While over the last few decades, Tom Cruise has become an action star with the Mission: Impossible and Jack Reacher franchises, it’s easy to forget that Cruise has an impressive resume full of great dramatic roles. Arguably one of Tom Cruise’s most critically-acclaimed films, Rain Man, is coming to Netflix in the United States on March 1st, a reminder that Cruise was more than just running and ridiculous stunts.
Tom Cruise’s career began in the 1980s, with films like The Outsiders, Risky Business, and Top Gun, which played to his youth, good looks, and inherent star power. But after Top Gun in 1986, it seems as though Cruise wanted to challenge himself, as that same year, Cruise would star alongside Paul Newman in Martin Scorsese’s The Color of Money. Scorsese’s film would earn Paul Newman his sole Oscar, and seemingly made Cruise more ambitious in the roles he would take. Two years later, Tom Cruise would star in Rain Man, co-starring with Dustin Hoffman.
In Rain Man, Tom Cruise plays Charlie Babbitt, a selfish swindler who learns that his father died and left almost all of his millions to his autistic son, Raymond, played by Dustin Hoffman. Charlie was completely unaware of the existence of Raymond, but attempts to gain custody of his brother so that he can control his recently-acquired money. Since Raymond refuses to fly and drive on the interstate, the two brothers must make a long drive cross-country from Ohio to Los Angeles.
Raymond’s autism causes him to have strict schedules and rules, but his savant syndrome means that Raymond has an incredible recall, and has an impressive mental calculator. Charlie also decides that he can use his brother to count cards in Las Vegas, another way he can utilize his brother for his own financial means.
While Dustin Hoffman certainly has the flashier role, Tom Cruise does an excellent job presenting the frustrations of the character. The film also ends with a surprisingly emotional performance from Cruise, the kind of depth which the actor had not shown up to that point in his career.
Despite being a drama focusing on the relationship between two brothers, Rain Man was a massive hit. The film made over $354 million worldwide, and became the fourth highest-grossing film of 1989 – the year after it came out. In 1989, the only films that made more money than Rain Man were Batman, Indiana Jones and the Last Crusade, and Lethal Weapon 2.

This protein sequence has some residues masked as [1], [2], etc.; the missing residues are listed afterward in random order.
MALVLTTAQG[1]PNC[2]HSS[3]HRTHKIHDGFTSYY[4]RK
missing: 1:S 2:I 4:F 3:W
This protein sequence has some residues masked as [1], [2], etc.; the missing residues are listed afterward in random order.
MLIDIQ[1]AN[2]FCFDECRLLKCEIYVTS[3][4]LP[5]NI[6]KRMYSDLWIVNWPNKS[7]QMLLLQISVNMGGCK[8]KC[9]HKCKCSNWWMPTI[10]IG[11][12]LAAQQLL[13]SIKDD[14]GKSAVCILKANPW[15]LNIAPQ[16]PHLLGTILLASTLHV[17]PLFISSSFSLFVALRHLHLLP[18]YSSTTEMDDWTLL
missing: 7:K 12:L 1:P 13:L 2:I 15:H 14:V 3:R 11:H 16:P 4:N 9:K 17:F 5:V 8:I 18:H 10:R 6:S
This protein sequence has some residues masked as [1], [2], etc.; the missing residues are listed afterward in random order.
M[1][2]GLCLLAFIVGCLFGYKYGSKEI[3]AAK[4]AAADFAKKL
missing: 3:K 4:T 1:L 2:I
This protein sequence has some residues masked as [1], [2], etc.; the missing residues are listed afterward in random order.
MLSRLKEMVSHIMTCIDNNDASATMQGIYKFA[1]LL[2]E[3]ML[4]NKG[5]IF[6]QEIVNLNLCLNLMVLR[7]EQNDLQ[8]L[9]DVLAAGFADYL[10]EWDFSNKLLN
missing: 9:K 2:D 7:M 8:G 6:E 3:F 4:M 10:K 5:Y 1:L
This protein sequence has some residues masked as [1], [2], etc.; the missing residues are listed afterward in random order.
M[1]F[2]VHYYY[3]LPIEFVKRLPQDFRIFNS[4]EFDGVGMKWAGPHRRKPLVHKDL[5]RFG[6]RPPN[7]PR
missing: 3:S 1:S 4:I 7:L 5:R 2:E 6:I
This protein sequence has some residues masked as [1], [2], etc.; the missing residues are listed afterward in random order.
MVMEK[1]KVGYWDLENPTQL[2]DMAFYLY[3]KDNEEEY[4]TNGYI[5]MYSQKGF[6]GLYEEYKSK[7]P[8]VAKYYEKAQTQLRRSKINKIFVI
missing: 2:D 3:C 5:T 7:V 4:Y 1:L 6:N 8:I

Rain Man was also the big winner at the 61st Academy Awards, where it won four of the eight Oscars it was nominated for. Rain Man earned Dustin Hoffman his second Best Actor Academy Award, and also earned Best Screenplay Written Directly for the Screen, Best Director for Barry Levinson, and Best Picture. Yet despite Dustin Hoffman winning an Oscar for her performance, Tom Cruise wasn’t even nominated. In fact, almost all of the film’s acting awards went to Hoffman and ignored Cruise.
Yet soon after the success of Rain Man, Tom Cruise received his first Academy Award nomination the next year, in 1989’s Born on the Fourth of July, playing Vietnam veteran Ron Kovic. The one-two punch of Rain Man and Born on the Fourth of July put Cruise down the path of appearing in some major dramatic projects over the next decade. In the 1990s, Cruise would appear in such films as 1992’s A Few Good Men, 1993’s The Firm, 1996’s Jerry Maguire, and both Eyes Wide Shut and Magnolia in 1999. Cruise would receive Oscar nominations for both Jerry Maguire and Magnolia, but the actor still hasn’t won, despite having won three Golden Globes for his work.
In recent years, Tom Cruise has mostly stuck to action films, with his last dramas being 2008’s Valkyrie and 2007’s Lions for Lambs. But Rain Man was a great example of what Cruise could do in a more dramatic role, and it’s a shame the actor hasn’t embraced these types of roles with as much fervor as his action films. If you want to see one of Tom Cruise’s best performances and a solid Oscar winner for Best Picture, check out Rain Man, which is now streaming on Netflix.